Microsoftis plans for leveraging its monopoly power in operating systems to the development market has hit a snag. The company has been issued a final order to include Java with its Windows distributions within 120 days.
The ruling comes in an antitrust lawsuit brought by Sun against the convicted monopolist. Sun accused Microsoft of deliberately halting Java inclusion with Windows in order to use its monopoly power to gain market share for .Net. Because of Microsoftis legal status as a predatory monopolist, such actions by the company face possible restrictions.
The court case is being presided over by U.S. District Judge J. Frederick Motz in Baltimore. Last month, Judge Motz issued a temporary injunction ordering Microsoft to begin distributing Java while the case was being decided, but todayis ruling is final. In the legal world, final is not always final, however, and Microsoft is entitled to appeal the ruling. The company has already said that it would immediately do. From a Reuters article:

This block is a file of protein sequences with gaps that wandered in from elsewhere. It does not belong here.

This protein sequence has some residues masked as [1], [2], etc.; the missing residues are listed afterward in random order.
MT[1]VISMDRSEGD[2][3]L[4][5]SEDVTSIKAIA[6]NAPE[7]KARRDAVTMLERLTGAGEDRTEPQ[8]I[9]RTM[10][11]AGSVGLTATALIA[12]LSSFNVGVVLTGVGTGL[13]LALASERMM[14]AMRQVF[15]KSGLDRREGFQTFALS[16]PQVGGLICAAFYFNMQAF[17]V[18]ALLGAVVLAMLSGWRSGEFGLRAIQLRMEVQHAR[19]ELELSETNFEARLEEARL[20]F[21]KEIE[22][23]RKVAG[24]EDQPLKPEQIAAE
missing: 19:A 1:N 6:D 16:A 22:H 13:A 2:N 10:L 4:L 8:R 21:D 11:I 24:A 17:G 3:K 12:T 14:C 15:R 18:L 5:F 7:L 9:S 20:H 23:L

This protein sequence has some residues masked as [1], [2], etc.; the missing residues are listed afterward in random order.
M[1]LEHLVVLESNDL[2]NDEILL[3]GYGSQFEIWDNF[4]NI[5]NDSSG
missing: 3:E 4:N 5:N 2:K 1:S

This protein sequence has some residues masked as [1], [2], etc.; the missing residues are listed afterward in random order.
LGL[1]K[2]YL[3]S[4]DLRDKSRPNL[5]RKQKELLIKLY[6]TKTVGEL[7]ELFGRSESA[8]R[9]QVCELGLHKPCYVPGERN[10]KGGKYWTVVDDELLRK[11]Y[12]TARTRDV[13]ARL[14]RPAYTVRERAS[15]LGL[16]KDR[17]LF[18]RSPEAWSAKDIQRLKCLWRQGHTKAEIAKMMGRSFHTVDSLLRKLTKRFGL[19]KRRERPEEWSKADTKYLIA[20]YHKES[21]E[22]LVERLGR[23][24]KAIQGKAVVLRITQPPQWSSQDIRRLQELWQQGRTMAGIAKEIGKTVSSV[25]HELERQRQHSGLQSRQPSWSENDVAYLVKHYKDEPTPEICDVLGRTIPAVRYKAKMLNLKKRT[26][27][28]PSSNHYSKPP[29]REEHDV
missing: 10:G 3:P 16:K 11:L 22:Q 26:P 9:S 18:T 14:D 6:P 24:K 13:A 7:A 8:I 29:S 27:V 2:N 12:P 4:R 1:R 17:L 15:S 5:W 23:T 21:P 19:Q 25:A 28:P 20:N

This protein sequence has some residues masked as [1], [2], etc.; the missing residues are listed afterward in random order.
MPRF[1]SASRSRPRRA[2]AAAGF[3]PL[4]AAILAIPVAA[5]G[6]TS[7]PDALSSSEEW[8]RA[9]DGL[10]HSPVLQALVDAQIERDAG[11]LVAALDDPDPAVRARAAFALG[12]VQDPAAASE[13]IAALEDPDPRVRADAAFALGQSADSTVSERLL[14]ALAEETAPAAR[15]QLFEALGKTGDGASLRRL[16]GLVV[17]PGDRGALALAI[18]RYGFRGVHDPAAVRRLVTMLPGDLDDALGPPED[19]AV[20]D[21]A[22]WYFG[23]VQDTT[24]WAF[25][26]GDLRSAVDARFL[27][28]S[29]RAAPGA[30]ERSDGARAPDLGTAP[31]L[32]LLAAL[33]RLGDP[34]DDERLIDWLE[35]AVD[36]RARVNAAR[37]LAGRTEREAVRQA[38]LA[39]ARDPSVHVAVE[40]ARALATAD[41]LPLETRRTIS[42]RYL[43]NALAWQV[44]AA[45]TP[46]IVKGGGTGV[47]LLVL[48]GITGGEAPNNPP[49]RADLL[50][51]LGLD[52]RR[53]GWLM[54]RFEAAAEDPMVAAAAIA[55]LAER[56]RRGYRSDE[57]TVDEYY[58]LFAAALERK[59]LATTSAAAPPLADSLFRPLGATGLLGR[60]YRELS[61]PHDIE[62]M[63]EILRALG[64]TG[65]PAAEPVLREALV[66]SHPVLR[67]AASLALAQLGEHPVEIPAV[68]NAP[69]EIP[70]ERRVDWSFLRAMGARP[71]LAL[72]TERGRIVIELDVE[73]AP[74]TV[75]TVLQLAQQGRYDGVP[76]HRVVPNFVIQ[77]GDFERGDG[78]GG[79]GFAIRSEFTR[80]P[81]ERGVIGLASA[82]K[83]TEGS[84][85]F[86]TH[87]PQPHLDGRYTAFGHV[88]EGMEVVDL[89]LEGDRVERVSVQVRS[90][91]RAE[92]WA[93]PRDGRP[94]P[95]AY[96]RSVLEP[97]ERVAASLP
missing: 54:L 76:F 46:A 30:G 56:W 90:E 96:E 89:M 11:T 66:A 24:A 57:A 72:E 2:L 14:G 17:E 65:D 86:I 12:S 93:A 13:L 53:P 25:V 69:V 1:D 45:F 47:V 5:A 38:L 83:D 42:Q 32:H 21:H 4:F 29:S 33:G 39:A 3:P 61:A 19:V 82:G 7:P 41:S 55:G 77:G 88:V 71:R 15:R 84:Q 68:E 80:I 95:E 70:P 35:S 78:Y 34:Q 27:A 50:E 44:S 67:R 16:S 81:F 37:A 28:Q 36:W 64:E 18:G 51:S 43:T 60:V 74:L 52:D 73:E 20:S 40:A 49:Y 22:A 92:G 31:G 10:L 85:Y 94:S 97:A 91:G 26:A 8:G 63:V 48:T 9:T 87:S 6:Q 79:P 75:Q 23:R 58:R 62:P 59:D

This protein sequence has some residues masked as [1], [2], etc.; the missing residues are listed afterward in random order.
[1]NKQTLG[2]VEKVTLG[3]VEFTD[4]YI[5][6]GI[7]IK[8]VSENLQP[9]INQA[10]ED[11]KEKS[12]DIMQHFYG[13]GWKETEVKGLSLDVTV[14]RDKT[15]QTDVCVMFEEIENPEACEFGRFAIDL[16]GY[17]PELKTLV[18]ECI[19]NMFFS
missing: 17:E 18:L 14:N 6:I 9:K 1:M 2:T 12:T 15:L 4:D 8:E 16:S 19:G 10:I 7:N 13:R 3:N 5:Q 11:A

It requires Microsoft to begin putting Sunis Java into Windows within 120 days. A Microsoft spokesman has said the company will file an immediate appeal with the U.S. Court of Appeals in Richmond, Virginia.
Motz issued the order a day after attorneys for Microsoft and Sun finally agreed on details of how Microsoft should comply with the order.
An antitrust lawsuit filed by Santa Clara, California-based Sun charges Microsoft has tried to sabotage Sunis Java software, which can run on a variety of operating systems, not just Windows.
In a Dec. 23 ruling, Motz concluded that Sun had a good chance of winning its case against Microsoft and said he would grant a preliminary injunction forcing Microsoft to include Java in its Windows computer operating system.
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